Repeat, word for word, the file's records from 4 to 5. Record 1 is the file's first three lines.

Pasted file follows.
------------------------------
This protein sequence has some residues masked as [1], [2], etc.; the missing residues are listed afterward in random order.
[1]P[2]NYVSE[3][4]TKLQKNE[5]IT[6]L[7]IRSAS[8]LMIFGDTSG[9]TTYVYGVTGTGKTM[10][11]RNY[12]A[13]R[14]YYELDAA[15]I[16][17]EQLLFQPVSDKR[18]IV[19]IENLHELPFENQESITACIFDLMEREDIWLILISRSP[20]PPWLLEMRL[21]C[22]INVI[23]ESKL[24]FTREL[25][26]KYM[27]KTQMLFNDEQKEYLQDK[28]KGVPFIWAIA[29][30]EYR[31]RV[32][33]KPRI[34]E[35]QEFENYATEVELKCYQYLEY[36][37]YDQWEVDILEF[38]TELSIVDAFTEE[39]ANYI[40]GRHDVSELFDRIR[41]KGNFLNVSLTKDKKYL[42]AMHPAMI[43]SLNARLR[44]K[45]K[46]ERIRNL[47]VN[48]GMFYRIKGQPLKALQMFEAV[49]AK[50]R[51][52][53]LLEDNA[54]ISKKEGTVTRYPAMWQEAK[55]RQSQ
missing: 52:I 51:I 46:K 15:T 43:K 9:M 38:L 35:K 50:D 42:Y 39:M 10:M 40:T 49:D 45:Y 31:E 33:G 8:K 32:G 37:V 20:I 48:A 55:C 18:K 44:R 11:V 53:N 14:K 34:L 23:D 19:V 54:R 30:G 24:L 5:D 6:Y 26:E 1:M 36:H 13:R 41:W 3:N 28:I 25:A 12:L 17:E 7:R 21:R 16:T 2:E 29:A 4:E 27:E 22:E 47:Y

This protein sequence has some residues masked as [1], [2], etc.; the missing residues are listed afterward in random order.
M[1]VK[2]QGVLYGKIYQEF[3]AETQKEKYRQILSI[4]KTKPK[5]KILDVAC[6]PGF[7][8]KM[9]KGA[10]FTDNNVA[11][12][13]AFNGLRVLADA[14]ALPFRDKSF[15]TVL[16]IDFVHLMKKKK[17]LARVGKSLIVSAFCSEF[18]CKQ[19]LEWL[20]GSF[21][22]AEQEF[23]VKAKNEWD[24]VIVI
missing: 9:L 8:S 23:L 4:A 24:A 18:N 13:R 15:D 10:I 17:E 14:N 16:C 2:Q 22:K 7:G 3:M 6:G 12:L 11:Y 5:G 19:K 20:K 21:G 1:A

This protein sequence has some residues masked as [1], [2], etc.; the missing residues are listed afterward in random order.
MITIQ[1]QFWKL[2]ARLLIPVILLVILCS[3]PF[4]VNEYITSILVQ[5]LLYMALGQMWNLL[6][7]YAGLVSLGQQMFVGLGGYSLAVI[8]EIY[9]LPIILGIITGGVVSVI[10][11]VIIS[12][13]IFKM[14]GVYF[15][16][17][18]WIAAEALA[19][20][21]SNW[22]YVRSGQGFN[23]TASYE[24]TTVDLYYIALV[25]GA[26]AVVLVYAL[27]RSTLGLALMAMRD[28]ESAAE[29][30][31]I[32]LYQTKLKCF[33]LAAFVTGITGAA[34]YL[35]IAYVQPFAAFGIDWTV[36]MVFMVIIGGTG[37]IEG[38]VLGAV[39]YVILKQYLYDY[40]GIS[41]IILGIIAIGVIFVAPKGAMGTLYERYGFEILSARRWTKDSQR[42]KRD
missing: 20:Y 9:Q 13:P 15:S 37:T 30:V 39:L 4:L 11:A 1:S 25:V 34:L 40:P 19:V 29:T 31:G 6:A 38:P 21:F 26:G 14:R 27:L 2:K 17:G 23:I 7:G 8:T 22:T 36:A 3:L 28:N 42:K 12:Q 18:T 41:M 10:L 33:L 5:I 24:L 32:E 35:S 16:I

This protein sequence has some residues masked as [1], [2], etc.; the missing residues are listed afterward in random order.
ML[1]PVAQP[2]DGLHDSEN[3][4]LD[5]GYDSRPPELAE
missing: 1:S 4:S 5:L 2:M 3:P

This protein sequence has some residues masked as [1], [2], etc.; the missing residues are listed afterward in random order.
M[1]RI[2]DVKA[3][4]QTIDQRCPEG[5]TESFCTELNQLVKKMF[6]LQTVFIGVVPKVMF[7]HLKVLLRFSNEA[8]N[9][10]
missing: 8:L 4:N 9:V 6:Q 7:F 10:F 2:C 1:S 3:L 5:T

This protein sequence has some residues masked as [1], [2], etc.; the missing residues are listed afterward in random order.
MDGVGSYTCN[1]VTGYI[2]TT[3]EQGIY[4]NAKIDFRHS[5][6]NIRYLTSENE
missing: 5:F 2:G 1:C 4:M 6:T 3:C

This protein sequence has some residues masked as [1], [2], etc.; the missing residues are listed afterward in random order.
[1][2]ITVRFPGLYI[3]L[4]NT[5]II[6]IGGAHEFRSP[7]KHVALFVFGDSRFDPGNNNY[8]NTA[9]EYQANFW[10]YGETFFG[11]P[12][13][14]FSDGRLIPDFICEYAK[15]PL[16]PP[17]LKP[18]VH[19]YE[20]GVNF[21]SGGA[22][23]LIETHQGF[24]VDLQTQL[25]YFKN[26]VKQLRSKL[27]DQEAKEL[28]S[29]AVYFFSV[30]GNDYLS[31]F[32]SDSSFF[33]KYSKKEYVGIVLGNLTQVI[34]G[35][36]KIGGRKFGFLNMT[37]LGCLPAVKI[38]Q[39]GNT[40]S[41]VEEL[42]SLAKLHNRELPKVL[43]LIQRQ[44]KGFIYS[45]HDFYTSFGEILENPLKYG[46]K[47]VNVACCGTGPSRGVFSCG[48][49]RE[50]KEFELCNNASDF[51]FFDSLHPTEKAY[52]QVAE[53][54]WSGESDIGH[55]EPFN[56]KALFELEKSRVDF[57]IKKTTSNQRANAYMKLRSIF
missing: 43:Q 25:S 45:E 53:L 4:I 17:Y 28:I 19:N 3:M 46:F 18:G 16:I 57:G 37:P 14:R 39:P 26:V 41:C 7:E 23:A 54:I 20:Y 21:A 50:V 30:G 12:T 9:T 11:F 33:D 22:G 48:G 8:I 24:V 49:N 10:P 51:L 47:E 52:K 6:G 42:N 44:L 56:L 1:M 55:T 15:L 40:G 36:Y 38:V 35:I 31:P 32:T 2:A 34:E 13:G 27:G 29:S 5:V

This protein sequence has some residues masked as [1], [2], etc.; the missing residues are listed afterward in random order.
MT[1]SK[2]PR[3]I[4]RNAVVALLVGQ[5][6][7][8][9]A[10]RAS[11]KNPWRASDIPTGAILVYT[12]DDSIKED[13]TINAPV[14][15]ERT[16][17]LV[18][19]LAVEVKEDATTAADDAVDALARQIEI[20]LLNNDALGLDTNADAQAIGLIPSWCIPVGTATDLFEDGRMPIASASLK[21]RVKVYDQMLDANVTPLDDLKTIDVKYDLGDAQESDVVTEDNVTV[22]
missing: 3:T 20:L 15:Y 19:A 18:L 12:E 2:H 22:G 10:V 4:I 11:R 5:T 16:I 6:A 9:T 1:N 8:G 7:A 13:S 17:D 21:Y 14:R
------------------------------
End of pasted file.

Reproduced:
This protein sequence has some residues masked as [1], [2], etc.; the missing residues are listed afterward in random order.
ML[1]PVAQP[2]DGLHDSEN[3][4]LD[5]GYDSRPPELAE
missing: 1:S 4:S 5:L 2:M 3:P

This protein sequence has some residues masked as [1], [2], etc.; the missing residues are listed afterward in random order.
M[1]RI[2]DVKA[3][4]QTIDQRCPEG[5]TESFCTELNQLVKKMF[6]LQTVFIGVVPKVMF[7]HLKVLLRFSNEA[8]N[9][10]
missing: 8:L 4:N 9:V 6:Q 7:F 10:F 2:C 1:S 3:L 5:T